A pair of storms spread snow, sleet and freezing rain across the eastern half of the nation, glazing highways with treacherous ice as far south as Georgia and closing schools and government offices Monday.
The weather was blamed for at least 35 deaths Sunday and Monday, most in traffic accidents.
The heaviest snowfall was 23 inches at Duluth, Minn., as moist air swept inland from Lake Superior. Drifting snow closed about 70 miles of Interstate 29 overnight in North Dakota, between Fargo and Grand Forks.
Because of the I-29 shutdown, more than 250 truckers had to spend the night at the Stamart truck stop on the outskirts of Fargo, said Michelle Martens, the desk manager.
“They were parked everywhere — everywhere they could find a spot,” Martens said. They were allowed to get back on the road Monday. “To see them leaving, it was just truck to truck to truck,” she said.
Schools were closed Monday from Indiana into Georgia and the Carolinas, where ice made highways treacherous, as well as in parts of Nebraska, North Dakota and Minnesota, where the problem was snow. Businesses and government offices were closed in parts of the Carolinas.
Delta Air Lines delayed or canceled about 300 flights Monday out of Atlanta because of the weather in the Midwest and the East.
‘It's drivable if you take it easy’
Roads in North Carolina were still slippery Monday as people headed to work. Randy Sawyer of Winston-Salem drove through 3 to 5 inches of snow and sleet.
“I couldn’t stand another day in the house. It’s drivable if you take it easy,” Sawyer said.
On Monday, one storm scattered snow along an arc from New Mexico and the Texas Panhandle across the Plains to Minnesota and Wisconsin, then eastward across the Great Lakes into New Jersey.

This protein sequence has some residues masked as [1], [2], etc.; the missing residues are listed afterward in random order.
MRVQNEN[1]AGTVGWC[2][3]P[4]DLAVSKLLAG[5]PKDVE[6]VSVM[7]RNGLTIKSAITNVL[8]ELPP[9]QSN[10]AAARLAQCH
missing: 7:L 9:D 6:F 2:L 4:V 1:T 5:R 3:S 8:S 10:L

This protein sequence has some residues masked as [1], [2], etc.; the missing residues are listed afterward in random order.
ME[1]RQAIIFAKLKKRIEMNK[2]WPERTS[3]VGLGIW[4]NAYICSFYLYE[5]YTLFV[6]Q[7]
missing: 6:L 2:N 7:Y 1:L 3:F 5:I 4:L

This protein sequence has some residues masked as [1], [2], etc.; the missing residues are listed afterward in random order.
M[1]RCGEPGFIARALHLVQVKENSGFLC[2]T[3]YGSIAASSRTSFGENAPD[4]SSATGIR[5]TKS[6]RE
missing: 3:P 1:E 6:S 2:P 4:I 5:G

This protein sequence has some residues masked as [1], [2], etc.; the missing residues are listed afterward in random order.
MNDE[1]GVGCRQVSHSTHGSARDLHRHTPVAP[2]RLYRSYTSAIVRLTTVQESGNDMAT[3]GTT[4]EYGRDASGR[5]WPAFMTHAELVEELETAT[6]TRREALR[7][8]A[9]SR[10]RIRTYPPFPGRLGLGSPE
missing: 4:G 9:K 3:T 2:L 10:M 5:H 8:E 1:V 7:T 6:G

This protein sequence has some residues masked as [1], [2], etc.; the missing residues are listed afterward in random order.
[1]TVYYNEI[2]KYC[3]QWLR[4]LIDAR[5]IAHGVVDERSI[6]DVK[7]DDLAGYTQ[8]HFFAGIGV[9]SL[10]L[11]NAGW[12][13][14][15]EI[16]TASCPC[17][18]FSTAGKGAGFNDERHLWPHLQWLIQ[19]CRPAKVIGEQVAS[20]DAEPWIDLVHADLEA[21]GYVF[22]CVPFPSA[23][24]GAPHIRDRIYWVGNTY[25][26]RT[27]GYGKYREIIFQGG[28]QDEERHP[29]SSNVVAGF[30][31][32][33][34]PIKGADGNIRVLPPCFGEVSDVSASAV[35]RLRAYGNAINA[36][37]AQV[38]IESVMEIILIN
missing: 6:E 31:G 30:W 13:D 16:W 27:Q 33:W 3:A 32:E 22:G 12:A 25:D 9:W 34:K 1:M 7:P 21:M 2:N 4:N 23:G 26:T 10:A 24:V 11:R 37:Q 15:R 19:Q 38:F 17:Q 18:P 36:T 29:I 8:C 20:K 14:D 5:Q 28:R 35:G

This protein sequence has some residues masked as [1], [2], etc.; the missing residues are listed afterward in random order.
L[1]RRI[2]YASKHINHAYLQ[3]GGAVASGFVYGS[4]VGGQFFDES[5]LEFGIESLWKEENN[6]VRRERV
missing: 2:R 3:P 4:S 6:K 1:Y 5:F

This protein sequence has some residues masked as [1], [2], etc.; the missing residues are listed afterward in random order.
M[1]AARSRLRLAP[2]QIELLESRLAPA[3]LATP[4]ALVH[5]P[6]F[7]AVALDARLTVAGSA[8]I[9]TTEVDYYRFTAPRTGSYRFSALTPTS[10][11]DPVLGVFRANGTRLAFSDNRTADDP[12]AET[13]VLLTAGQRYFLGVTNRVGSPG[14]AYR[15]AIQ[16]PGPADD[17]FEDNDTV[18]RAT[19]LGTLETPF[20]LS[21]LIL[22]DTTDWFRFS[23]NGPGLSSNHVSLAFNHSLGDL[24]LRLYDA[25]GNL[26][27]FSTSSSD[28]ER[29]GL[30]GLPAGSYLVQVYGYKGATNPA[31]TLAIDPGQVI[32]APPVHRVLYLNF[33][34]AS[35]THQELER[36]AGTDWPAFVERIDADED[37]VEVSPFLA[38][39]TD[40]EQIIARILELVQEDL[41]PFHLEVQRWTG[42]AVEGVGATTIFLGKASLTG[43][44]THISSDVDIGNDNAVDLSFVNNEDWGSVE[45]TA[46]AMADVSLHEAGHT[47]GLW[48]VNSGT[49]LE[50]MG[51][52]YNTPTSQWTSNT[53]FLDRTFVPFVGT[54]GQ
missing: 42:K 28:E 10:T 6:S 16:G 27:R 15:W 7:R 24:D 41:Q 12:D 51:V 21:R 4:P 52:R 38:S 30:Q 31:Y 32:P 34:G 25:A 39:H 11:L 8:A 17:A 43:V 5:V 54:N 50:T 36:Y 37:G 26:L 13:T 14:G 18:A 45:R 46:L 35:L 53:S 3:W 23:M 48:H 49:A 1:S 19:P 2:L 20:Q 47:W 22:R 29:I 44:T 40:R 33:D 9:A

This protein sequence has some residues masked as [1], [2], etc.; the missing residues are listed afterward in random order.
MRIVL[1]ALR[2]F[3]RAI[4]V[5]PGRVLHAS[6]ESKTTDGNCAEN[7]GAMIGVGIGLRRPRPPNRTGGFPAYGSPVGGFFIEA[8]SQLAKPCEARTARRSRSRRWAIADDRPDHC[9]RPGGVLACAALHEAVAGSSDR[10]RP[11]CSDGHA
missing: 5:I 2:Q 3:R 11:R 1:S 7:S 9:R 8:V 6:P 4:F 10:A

The Denver area got up to 8 inches of snow overnight. “The plows were out all night and will be out through the rush hour,” said Steve Fitzgerald, a spokesman for the Colorado Transportation Department.
Up to a half-foot of snow accumulated in parts of Indiana, along with sleet and freezing rain. Roads were so slippery that Spencer County decided not to even try sending its six trucks out to clear the pavement, while two state Highway Department trucks slid off roads near Tell City, officials said.
Snow turned to freezing rain Monday morning in parts of Ohio, creating a crunchy layer on top of 4 to 7 inches of snow and making highways and sidewalks more slippery.
The first storm spread layers of snow and ice from Kansas to the Carolinas on Sunday.
The Washington area got 7 inches of snow, its heaviest of the season. Many schools were closed in the city and neighboring Maryland and Virginia, but the federal government remained open, with an unscheduled leave policy for employees.
State of emergency in N.C.
North Carolina Gov. Mike Easley declared a state of emergency, allowing him to activate the National Guard. Fifty solders were put on standby in case they were needed to help out Monday.
Roads through Maryland were “plenty rough” Monday, state Transportation Secretary Robert Flanagan said.
The storm fell short of the predicted 10 inches of snow in Maryland, with a maximum of about 8 inches by Monday morning in the central part of the state.
The weather system crossing the upper Midwest and the Great Lakes was expected to deliver more snow Tuesday in parts of the Northeast, including the New York City area.
The weather was blamed for six deaths in South Carolina; five each in Iowa, North Carolina and Missouri; three each in Nebraska, Minnesota and Ohio; two in Indiana; and one each in Kansas, Maryland and West Virginia.
The fatalities included a teenager killed Sunday in Missouri when his sled ran into the path of a pickup truck, and a man who died Monday near Columbus, Ohio, when his tractor overturned while he plowed his driveway.
In Ohio, 14 people had to be rescued from Lake Erie by helicopter and airboat Sunday after high wind cracked the ice they were fishing on, separating them from Catawba Island, authorities said.
Randy Riedmaier, assistant fire chief on Catawba Island, said the people were stranded on floating ice chunks 1 to 3 miles off shore.